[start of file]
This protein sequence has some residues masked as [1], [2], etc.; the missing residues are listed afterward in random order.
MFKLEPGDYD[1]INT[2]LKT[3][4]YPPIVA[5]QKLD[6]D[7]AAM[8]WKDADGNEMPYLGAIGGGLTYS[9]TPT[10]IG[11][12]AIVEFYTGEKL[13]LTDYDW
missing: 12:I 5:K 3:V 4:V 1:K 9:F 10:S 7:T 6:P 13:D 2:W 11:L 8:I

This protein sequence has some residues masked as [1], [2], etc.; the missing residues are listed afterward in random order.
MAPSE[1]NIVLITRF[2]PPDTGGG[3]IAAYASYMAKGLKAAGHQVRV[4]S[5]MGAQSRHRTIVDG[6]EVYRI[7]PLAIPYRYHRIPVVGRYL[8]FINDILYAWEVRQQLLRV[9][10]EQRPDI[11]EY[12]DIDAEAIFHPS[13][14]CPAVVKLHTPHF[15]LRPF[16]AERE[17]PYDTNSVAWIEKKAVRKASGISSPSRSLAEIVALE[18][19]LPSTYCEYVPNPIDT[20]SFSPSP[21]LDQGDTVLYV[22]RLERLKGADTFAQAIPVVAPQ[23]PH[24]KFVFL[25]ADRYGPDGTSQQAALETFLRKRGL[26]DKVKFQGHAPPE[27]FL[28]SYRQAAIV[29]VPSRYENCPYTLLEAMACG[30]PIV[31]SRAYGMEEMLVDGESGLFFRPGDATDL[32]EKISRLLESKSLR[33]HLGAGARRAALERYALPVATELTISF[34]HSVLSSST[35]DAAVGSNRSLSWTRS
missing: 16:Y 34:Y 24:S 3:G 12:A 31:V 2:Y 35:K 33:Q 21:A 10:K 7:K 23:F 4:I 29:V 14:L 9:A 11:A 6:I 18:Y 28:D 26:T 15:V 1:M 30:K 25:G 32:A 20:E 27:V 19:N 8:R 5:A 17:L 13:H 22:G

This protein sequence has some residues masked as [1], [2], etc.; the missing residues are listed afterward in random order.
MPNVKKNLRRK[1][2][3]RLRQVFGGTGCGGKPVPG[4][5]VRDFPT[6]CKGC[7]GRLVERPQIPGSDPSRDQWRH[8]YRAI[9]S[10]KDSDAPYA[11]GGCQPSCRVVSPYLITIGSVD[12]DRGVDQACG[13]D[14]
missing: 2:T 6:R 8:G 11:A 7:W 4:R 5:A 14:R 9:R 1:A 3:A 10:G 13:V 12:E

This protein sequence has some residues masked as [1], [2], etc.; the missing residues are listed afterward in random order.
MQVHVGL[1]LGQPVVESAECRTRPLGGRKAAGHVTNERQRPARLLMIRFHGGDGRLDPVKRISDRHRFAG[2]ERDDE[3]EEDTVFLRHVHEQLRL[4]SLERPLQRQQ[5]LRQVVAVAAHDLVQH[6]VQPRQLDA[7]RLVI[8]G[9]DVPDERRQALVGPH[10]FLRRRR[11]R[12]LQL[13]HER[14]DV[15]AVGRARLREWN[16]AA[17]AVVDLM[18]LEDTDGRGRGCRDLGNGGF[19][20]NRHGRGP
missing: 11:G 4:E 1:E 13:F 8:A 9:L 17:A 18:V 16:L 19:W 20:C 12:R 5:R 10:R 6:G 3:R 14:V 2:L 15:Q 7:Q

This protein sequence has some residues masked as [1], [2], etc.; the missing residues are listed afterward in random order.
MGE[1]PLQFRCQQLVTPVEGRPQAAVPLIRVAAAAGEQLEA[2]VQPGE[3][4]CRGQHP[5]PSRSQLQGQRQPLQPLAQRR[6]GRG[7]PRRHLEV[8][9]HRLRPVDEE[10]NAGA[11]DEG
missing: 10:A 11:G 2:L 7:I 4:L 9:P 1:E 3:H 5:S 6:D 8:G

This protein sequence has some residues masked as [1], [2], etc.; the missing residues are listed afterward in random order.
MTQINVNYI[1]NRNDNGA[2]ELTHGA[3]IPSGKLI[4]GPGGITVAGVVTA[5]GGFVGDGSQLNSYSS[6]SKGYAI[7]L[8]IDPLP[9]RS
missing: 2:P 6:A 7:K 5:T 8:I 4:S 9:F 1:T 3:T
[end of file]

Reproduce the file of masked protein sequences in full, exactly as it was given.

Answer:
This protein sequence has some residues masked as [1], [2], etc.; the missing residues are listed afterward in random order.
MFKLEPGDYD[1]INT[2]LKT[3][4]YPPIVA[5]QKLD[6]D[7]AAM[8]WKDADGNEMPYLGAIGGGLTYS[9]TPT[10]IG[11][12]AIVEFYTGEKL[13]LTDYDW
missing: 12:I 5:K 3:V 4:V 1:K 9:F 10:S 7:T 6:P 13:D 2:W 11:L 8:I

This protein sequence has some residues masked as [1], [2], etc.; the missing residues are listed afterward in random order.
MAPSE[1]NIVLITRF[2]PPDTGGG[3]IAAYASYMAKGLKAAGHQVRV[4]S[5]MGAQSRHRTIVDG[6]EVYRI[7]PLAIPYRYHRIPVVGRYL[8]FINDILYAWEVRQQLLRV[9][10]EQRPDI[11]EY[12]DIDAEAIFHPS[13][14]CPAVVKLHTPHF[15]LRPF[16]AERE[17]PYDTNSVAWIEKKAVRKASGISSPSRSLAEIVALE[18][19]LPSTYCEYVPNPIDT[20]SFSPSP[21]LDQGDTVLYV[22]RLERLKGADTFAQAIPVVAPQ[23]PH[24]KFVFL[25]ADRYGPDGTSQQAALETFLRKRGL[26]DKVKFQGHAPPE[27]FL[28]SYRQAAIV[29]VPSRYENCPYTLLEAMACG[30]PIV[31]SRAYGMEEMLVDGESGLFFRPGDATDL[32]EKISRLLESKSLR[33]HLGAGARRAALERYALPVATELTISF[34]HSVLSSST[35]DAAVGSNRSLSWTRS
missing: 16:Y 34:Y 24:S 3:G 12:A 31:V 2:Y 35:K 33:Q 21:A 10:K 7:K 23:F 4:I 29:V 14:L 9:A 11:A 6:I 18:Y 28:D 26:T 15:V 1:M 30:K 25:G 32:A 20:E 27:V 19:N 8:R 5:A 17:L 13:H 22:G

This protein sequence has some residues masked as [1], [2], etc.; the missing residues are listed afterward in random order.
MPNVKKNLRRK[1][2][3]RLRQVFGGTGCGGKPVPG[4][5]VRDFPT[6]CKGC[7]GRLVERPQIPGSDPSRDQWRH[8]YRAI[9]S[10]KDSDAPYA[11]GGCQPSCRVVSPYLITIGSVD[12]DRGVDQACG[13]D[14]
missing: 2:T 6:R 8:G 11:A 7:W 4:R 5:A 14:R 9:R 1:A 3:A 10:G 13:V 12:E

This protein sequence has some residues masked as [1], [2], etc.; the missing residues are listed afterward in random order.
MQVHVGL[1]LGQPVVESAECRTRPLGGRKAAGHVTNERQRPARLLMIRFHGGDGRLDPVKRISDRHRFAG[2]ERDDE[3]EEDTVFLRHVHEQLRL[4]SLERPLQRQQ[5]LRQVVAVAAHDLVQH[6]VQPRQLDA[7]RLVI[8]G[9]DVPDERRQALVGPH[10]FLRRRR[11]R[12]LQL[13]HER[14]DV[15]AVGRARLREWN[16]AA[17]AVVDLM[18]LEDTDGRGRGCRDLGNGGF[19][20]NRHGRGP
missing: 11:G 4:E 1:E 13:F 8:A 9:L 17:A 18:V 16:L 19:W 20:C 12:R 5:R 10:R 6:G 3:R 14:V 2:L 15:Q 7:Q

This protein sequence has some residues masked as [1], [2], etc.; the missing residues are listed afterward in random order.
MGE[1]PLQFRCQQLVTPVEGRPQAAVPLIRVAAAAGEQLEA[2]VQPGE[3][4]CRGQHP[5]PSRSQLQGQRQPLQPLAQRR[6]GRG[7]PRRHLEV[8][9]HRLRPVDEE[10]NAGA[11]DEG
missing: 10:A 11:G 2:L 7:I 4:L 9:P 1:E 3:H 5:S 6:D 8:G

This protein sequence has some residues masked as [1], [2], etc.; the missing residues are listed afterward in random order.
MTQINVNYI[1]NRNDNGA[2]ELTHGA[3]IPSGKLI[4]GPGGITVAGVVTA[5]GGFVGDGSQLNSYSS[6]SKGYAI[7]L[8]IDPLP[9]RS
missing: 2:P 6:A 7:K 5:T 8:I 4:S 9:F 1:T 3:T